Imbibe is a pretty tough word, but we're here to help you better understand it...with EXAMPLES!
When learning new words, it's important to see how they're used, or to see them in the different contexts in which they're often used, and that's just what we'll do to help you better understand imbibe (and many other English words!). By seeing different ways you can use imbibe in a sentence, as well as synonyms and antonyms of imbibe, you will have a much better grasp on how it should be used, and you'll feel more confortable with using it much sooner.
Below you will find the definition of imbibe, followed by 46 sample sentences (from real sources), gradually increasing in length.
(verb) - receive into the mind and retain
EXAMPLES - Imbibe in a Sentence
- But where did Welch himself imbibe of that decency? (source)
- Whites with higher degrees are more likely to imbibe. (source)
- "imbibe," settled once again to listen in gloomy silence. (source)
- And daytime parties allow people to imbibe and still get a full night's sleep. (source)
- We need someone who knows how to extrapolate (and imbibe) information that is coming from (source)
- People who socialize with heavy drinkers are more likely to imbibe a bit too much themselves. (source)
- For me, it's a time to drink to excess with friends who become more likable the more I imbibe. (source)
- Before we imbibe this Tuesday, can we take a moment to look at what's at stake in Massachusetts? (source)
- Our cup runneth over; imbibe, boogie and be merry, for tomorrow we realize it doesn't matter a lick. (source)
- She was pleased that he seemed to be pleased with her; he asked her to "imbibe" some ice-cream with him. (source)
- He said the best homage to the leader was to follow his footsteps and imbibe the lessons he gave to the nation. (source)
- So whether you're watching to see how brewing is done, or you want to salivate as I imbibe Patrick's beer, enjoy! (source)
- Hmm. Why do airlines give such stringent requirements to patrons of the emergency exit, yet still let them imbibe? (source)
- They encourage him to imbibe large quantities of wine, and they then have relations with him during his intoxication. (source)
- But I did have a huge thermos of strong coffee that I took from class to class, to imbibe during (not just before) the lectures. (source)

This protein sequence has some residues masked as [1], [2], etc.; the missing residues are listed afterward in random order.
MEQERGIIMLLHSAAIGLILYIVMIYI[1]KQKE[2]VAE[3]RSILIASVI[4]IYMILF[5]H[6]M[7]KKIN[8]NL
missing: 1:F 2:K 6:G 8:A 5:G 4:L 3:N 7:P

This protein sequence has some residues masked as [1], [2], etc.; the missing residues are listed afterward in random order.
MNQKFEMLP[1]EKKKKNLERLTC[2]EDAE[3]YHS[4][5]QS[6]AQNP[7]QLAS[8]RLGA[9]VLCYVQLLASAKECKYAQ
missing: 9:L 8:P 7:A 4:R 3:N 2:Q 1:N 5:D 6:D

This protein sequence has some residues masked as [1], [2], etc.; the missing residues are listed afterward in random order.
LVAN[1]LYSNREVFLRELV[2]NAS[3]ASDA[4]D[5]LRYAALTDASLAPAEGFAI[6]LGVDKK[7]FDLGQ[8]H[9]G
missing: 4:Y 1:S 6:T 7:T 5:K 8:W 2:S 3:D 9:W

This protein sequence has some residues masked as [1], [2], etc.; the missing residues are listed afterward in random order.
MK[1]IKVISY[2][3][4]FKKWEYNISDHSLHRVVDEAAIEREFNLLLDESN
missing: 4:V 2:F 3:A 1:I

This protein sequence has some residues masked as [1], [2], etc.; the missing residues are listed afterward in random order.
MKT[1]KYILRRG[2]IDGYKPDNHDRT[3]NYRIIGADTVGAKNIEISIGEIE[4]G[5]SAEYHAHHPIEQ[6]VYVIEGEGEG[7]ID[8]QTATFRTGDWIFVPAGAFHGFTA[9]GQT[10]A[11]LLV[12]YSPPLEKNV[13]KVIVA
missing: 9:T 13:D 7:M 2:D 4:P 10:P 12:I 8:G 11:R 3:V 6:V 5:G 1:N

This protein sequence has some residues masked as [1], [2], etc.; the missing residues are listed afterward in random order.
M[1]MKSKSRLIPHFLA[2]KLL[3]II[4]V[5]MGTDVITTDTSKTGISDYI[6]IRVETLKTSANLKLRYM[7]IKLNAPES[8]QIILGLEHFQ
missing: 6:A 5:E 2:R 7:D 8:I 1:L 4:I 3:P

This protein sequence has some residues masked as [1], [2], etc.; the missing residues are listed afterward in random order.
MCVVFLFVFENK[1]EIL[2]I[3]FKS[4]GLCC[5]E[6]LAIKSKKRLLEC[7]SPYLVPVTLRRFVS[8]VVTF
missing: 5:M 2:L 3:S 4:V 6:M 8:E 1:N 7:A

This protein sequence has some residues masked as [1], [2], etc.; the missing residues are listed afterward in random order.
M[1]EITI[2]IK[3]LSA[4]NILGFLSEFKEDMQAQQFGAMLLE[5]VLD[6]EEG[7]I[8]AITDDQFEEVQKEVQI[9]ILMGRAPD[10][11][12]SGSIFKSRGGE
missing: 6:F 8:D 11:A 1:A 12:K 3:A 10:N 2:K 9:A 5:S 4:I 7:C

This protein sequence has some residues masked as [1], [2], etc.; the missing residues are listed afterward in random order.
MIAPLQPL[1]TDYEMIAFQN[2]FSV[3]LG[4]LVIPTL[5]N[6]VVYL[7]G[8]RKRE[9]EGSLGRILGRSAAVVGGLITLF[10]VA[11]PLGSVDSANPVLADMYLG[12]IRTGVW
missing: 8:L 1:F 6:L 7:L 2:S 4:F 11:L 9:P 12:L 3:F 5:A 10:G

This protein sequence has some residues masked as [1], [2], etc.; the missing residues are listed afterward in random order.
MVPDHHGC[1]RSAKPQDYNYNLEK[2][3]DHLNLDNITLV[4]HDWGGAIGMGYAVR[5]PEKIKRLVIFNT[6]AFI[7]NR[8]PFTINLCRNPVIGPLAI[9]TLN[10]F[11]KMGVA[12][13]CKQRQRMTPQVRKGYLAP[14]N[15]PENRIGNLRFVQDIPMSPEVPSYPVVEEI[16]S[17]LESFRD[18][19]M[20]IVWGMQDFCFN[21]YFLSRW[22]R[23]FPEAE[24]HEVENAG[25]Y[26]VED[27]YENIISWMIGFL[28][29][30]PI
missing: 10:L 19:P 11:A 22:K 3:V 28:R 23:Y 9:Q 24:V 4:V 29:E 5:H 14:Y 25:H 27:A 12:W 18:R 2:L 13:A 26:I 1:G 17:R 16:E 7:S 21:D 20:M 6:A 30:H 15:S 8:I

- Sometimes literally, but more pervasively in the way they imbibe the same historical tradition and, however shifting, "standards." (source)
- (Although hopefully in heaven we'll be able to imbibe to our hearts 'content without that bloated, woozy feeling at the end of the day.) (source)
- South Asian countries typically offer only a single rate for electricity and need to imbibe global best practices in intelligent rate design. (source)
- Would you like to rub shoulders with some of the greatest sages and mighty spiritual minds of our world, and imbibe some of what they have to offer? (source)
- More than likely, if you go out today to a reputable place to imbibe, and you order a gimlet, it will be made with fresh lime juice and simple syrup. (source)
- And precisely because of conscience, we refuse to imbibe the poison, wrestle the pig; we have more important work, nation- and soul-saving work, to do. (source)
- If you look for such opportunities to imbibe, I would have thought you would have joined the thread Orin Kerr started about the P&I argument a little while ago. (source)
- The result was pretty amazing and the juices and smoothies (esp. the coconut mylk and the cacao smoothie) were so delicious that I imbibe them whenever I'm in NYC. (source)
- But we know enough about Puritans to suspect that what they really disliked was the idea of a holiday where people would imbibe strong drink and generally make merry. (source)
- The narrator, who has fled his home, meets Hayy, who enchants him with words of wisdom, then invites him to immerse himself in the fountain of life and imbibe its waters. (source)
- Mark Millar and John Romita, Jr. were kind enough to talk to me about the book and the movie, and the time Mark Millar tried to imbibe whiskey through his ocular cavity ... (source)
- It's a vast beer hall in a converted warehouse, where large groups of Taiwanese revelers at picnic tables imbibe and celebrate with signature green mini-kegs of Taiwan Beer. (source)
- Gallup. com reports that 67 percent of people across the country imbibe alcohol, with 71 percent of college graduates reporting alcohol use and 58 percent of high school graduates. (source)
- For travelers looking to imbibe with more than just a pretty cocktail for scenery, head to Sevva Hong Kong (Princess Building, 10 Chater Road, Central, 852-2537-1388; sevvahk. com). (source)
- There, I imbibe small doses of vitriol between couples, listen to the rancor and the discord, to the stories of what a son-of-a-bitch my ex-husband is, or what a bitch my ex-wife is. (source)
- Higher sumptuary taxes on unhealthy items might help but would run into practical problems (is candy unhealthier than cheese?) and would penalize those who eat and imbibe in moderation. (source)
- The problem with closing down a bar is that the bartender has ambitions, whether to go home or to go out somewhere and imbibe, but certainly not to stay any longer at the bar than they have to. (source)
- With an ability to control himself around alcohol that addiction researchers say is highly unusual, he can occasionally sip and spit at professional tastings without being tempted to imbibe, he says. (source)